Have you voted yet? Don’t wait. Your ballot should be arriving any day if it hasn’t already.
Vote Yes on Seattle Transportation Benefit District Prop 1
More and better King County Metro transit service. Not sure I really need to say more than that.
It’s at the end of a long and confusing ballot, so be sure you make it all the way there.
Vote No on the Monorail
We all agree that an actually functional monorail would be super cool, but this measure won’t get us there. It has essentially no coalition of support and even its own board members don’t seem to think it’s not a good idea. Yikes.
Sound Transit is the way to get the high capacity transit service we need, so let’s focus on getting a bold ST3 package ready for a vote as soon as possible.
Cascade and Feet First candidate questionnaires
We here at Seattle Bike Blog are in no way prepared to endorse a slate of candidates, but we can point you to some resources to help you decide.
Cascade Bicycle Club has made a bunch of endorsements and has posted all candidate responses to their safe streets focused questionnaire.
They also sent fancy emails to people in their system personalized to their legislative district: Continue reading
Screenshot from The Stranger. Click to read the full story.
Eight writers for The Stranger raced from their Capitol Hill office to a post-work drink in the U District, each taking a different mode of transportation (personal bike, Pronto bike, bus, Lyft, Car2Go, personal car, and feet). Oh, and it was rush hour.
It was a Stranger-style modal race, a fun way to compare travel times, experiences and costs in a real-world setting. Typically all users go at a normal pace and follow all traffic laws. It’s not the participant racing, it’s the mode itself.
Check out how everyone did. I also like how they reviewed their trips, an element that is often left out of modal races like these.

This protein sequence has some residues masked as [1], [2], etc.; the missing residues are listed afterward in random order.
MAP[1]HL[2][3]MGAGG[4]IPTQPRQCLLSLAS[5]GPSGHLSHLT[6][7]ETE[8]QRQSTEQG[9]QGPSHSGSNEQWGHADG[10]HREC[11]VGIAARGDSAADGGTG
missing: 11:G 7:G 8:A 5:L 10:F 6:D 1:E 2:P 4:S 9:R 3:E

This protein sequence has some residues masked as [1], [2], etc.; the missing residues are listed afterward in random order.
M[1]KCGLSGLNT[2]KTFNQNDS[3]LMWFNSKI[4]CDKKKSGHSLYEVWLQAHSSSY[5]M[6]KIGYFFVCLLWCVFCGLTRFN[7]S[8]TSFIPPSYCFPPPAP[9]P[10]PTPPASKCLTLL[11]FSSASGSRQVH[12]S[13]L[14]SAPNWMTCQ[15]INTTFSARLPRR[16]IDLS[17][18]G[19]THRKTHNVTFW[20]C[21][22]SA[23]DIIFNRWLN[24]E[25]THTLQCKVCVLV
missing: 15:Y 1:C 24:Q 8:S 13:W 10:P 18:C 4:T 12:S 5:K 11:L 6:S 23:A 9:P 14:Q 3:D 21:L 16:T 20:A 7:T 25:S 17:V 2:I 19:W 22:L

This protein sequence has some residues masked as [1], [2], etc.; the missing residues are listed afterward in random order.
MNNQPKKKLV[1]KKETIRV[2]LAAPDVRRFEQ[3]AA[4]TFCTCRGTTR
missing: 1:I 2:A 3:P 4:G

Of course, Ansel Herz won by taking his own bike on the mostly downhill route, cruising past lines of stopped traffic on the way. In fact, he won by a long shot (15 minutes, which makes me think he did sort of step on it).
But even if you don’t ride fast, bikes are often the fastest way to get around town, especially within a few miles of the city center. This fact seems to surprise a lot of people who have never tried biking as a means of transportation. Continue reading
Photo from Seattle Neighborhood Greenways: Gene Tagaban of the Tlingit RavenCoho tribe plays a song for paddlers facing an important but difficult challenge at the site where James St. Clair was hit in early 2014
Every couple days, someone driving in a car on 35th Ave SW runs into another car, someone walking or someone biking. Since 2011, 128 people were injured in 294 collisions. Two people were killed.
One of those people was James St. Clair, whose death while walking across the street prompted community action to remember his life and to demand changes to prevent this from happening to anyone else.